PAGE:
He noted that a teacher at his new school got through to him more in five minutes than his past teachers did in kindergarten through sixth grade, and that teacher helped him to change his life.

When Mendler himself was a teacher and on the road to addiction recovery, he turned that concept around and asked his students to help their teacher in return.

“When you spend all that time in your life getting helped, it’s easy to become helpless; that’s kind of what helpless is,” he said. “When we can flip that on its head and get the kid who’s always being helped to become the helper, you often see a change in kids like no other.”

Mendler’s students were asked to help keep him accountable. Their homework assignment each week would be to ask questions about how his recovery meetings went.

“In 21 years of going to a recovery meeting, I have never been to one in my life where I haven’t learned tons of things I could teach my students the next day.”

Mendler’s mother, who was also a teacher, suggested he look into the profession when he felt lost and lacked direction in his life.

“I wasn’t a huge fan of school,” Mendler noted. “I struggled in school as a kid, and I actually didn’t want to be a teacher.”

He resisted the idea at first, until his mom said one day that maybe he shouldn’t become a teacher after all because he lacked patience.

“I’m oppositional, so I said, ‘Why not?’” he recalled.

Then, he discovered he could become a special education teacher, and he set out to make a difference in the lives of kids who have a hard time in school like he did.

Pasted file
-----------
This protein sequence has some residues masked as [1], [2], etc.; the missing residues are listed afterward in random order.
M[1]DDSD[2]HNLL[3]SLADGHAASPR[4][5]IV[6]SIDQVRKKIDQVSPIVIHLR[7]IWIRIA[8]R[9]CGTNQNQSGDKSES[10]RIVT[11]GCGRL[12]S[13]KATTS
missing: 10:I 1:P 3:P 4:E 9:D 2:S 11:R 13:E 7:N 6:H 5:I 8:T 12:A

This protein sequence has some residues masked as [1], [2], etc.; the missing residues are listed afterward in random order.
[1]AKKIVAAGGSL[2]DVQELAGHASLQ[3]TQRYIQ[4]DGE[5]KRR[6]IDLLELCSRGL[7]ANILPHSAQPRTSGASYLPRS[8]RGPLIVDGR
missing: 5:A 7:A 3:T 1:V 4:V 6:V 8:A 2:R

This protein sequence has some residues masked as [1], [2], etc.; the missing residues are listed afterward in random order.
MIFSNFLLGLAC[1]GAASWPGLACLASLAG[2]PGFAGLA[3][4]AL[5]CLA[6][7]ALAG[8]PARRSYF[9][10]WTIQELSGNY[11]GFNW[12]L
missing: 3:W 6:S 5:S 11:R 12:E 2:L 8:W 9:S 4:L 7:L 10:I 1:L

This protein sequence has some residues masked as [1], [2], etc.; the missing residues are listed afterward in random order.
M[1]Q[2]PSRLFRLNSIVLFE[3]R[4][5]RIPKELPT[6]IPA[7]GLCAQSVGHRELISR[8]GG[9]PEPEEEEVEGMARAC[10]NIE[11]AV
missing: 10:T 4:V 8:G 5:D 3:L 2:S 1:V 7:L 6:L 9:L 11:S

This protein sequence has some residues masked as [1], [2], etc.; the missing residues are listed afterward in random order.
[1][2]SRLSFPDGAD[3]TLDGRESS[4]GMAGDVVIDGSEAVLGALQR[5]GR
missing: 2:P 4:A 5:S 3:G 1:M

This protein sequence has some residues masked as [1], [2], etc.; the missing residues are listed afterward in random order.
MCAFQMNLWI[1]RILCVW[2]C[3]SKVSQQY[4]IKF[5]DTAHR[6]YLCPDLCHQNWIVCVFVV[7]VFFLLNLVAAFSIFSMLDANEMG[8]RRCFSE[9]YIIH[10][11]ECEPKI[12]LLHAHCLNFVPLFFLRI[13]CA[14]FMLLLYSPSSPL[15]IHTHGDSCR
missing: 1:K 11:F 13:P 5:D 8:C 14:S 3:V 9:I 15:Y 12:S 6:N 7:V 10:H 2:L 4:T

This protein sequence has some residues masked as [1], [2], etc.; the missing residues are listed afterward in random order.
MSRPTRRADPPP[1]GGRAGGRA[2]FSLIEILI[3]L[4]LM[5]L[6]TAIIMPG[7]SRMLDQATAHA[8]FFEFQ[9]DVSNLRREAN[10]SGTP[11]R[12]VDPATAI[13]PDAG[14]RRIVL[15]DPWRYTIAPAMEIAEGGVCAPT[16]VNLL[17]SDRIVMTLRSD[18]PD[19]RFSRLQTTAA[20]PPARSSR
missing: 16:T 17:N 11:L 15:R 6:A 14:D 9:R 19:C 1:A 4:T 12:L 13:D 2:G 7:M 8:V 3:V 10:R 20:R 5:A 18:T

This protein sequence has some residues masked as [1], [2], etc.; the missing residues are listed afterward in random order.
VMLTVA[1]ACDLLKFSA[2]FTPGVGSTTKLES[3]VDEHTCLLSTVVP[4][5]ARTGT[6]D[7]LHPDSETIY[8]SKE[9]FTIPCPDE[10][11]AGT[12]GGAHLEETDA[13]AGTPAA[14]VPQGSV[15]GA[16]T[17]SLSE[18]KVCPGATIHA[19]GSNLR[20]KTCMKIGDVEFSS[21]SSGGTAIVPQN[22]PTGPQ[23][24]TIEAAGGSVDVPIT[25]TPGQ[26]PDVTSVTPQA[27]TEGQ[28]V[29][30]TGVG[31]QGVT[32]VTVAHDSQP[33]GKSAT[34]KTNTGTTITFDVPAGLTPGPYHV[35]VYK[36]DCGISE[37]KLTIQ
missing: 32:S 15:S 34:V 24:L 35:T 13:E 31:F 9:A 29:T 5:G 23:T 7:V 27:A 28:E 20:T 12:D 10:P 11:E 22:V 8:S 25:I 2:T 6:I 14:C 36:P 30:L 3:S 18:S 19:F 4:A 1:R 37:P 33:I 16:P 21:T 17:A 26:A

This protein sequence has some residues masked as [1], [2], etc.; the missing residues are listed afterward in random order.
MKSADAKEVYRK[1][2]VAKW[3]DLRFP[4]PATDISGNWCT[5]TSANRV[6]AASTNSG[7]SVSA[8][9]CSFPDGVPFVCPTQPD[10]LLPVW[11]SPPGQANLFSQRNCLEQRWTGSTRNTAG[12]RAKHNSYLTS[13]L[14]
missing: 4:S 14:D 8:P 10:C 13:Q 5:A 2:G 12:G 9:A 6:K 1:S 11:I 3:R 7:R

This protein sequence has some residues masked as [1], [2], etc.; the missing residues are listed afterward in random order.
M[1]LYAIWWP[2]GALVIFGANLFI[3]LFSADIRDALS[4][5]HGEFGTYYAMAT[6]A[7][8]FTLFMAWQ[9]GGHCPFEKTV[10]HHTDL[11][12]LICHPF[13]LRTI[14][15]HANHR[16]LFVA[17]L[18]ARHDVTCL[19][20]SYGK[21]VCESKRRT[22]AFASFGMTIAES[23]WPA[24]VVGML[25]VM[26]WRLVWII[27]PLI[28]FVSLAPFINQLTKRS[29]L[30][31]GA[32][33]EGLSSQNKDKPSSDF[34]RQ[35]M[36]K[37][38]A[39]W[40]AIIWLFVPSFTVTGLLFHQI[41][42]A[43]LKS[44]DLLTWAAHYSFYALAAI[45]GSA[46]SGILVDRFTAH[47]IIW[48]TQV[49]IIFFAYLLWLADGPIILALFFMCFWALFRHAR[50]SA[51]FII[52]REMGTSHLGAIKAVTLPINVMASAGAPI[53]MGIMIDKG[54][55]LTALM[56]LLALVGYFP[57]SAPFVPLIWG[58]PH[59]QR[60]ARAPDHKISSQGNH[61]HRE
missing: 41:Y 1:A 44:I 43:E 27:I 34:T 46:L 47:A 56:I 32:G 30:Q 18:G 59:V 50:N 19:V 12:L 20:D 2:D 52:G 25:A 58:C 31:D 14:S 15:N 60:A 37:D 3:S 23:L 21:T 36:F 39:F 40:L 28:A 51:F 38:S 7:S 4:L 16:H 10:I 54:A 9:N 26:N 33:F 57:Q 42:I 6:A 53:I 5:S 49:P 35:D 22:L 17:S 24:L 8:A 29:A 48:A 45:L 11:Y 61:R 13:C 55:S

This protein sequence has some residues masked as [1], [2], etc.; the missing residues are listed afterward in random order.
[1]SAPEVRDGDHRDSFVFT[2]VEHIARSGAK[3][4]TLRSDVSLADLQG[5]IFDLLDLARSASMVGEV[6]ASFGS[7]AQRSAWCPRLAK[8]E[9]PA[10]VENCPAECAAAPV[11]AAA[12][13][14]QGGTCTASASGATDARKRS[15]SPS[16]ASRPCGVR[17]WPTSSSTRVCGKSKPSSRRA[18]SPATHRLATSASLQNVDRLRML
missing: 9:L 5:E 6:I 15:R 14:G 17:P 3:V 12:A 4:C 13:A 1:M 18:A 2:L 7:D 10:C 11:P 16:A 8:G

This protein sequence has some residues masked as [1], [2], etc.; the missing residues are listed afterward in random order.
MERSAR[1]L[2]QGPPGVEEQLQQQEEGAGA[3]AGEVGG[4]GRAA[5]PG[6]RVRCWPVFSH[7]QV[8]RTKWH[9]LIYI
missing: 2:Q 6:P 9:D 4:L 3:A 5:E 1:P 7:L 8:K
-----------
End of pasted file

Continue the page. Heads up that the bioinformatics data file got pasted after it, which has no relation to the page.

“I realized there were parts of teaching where you could work with kids who got in trouble,” Mendler said. “You didn’t have to be the traditional teacher who taught 30 kids in a classroom.”

Momence Superintendent Shannon Anderson noted that the presentation was a collaboration among the area districts, with Momence hosting for the use of its auditorium.

“I think it’s great because we’re all closely located together,” Anderson said. “A lot of us know each other.”

Grant Park Superintendent John Palan added that the opportunity to bring the three communities together after the pandemic was also a benefit.

“And obviously having Brian here is a major plus,” Palan said. “He has a great message.”

After the first hour of Mendler’s presentation, which lasted from about 8 a.m. to noon, Anderson said he started getting feedback of how poignant the presentation was.

“I’ve already been getting some comments on my phone that this is just what we needed today — really focusing on students and focusing on kids,” Anderson said. “Brain is really hitting the mark with so many of those things … I really like the way that he brings information from a student’s point of view, but also from a teacher’s point of view. It’s really cool for our staff to be able to see that.”

St. Anne Superintendent Charles Stegall said he has known Mendler for about 15 years and always known him to be an inspirational speaker.

“I always appreciate how he interacts with the audience, and he is not afraid to push the boundaries a little bit and make people think,” Stegall said. “At the end of the day, everyone is going to leave here recognizing that he loves what he does, he loves kids, and he loves the profession of teaching.”